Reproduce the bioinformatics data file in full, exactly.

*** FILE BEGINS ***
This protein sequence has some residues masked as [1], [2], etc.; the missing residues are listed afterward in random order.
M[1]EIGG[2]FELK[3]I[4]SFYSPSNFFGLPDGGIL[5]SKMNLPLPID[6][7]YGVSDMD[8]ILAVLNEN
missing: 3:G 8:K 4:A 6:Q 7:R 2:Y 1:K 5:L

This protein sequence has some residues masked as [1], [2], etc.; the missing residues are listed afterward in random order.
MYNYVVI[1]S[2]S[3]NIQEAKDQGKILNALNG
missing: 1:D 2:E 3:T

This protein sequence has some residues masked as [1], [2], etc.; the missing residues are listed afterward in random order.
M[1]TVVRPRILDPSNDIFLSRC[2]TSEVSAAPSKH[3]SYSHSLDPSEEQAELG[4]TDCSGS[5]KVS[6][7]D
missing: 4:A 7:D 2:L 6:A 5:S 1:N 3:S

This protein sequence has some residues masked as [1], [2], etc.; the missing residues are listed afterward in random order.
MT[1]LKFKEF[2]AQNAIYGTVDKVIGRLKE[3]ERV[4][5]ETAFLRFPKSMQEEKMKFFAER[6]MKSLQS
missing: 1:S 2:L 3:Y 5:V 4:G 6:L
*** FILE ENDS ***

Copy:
This protein sequence has some residues masked as [1], [2], etc.; the missing residues are listed afterward in random order.
M[1]EIGG[2]FELK[3]I[4]SFYSPSNFFGLPDGGIL[5]SKMNLPLPID[6][7]YGVSDMD[8]ILAVLNEN
missing: 3:G 8:K 4:A 6:Q 7:R 2:Y 1:K 5:L

This protein sequence has some residues masked as [1], [2], etc.; the missing residues are listed afterward in random order.
MYNYVVI[1]S[2]S[3]NIQEAKDQGKILNALNG
missing: 1:D 2:E 3:T

This protein sequence has some residues masked as [1], [2], etc.; the missing residues are listed afterward in random order.
M[1]TVVRPRILDPSNDIFLSRC[2]TSEVSAAPSKH[3]SYSHSLDPSEEQAELG[4]TDCSGS[5]KVS[6][7]D
missing: 4:A 7:D 2:L 6:A 5:S 1:N 3:S

This protein sequence has some residues masked as [1], [2], etc.; the missing residues are listed afterward in random order.
MT[1]LKFKEF[2]AQNAIYGTVDKVIGRLKE[3]ERV[4][5]ETAFLRFPKSMQEEKMKFFAER[6]MKSLQS
missing: 1:S 2:L 3:Y 5:V 4:G 6:L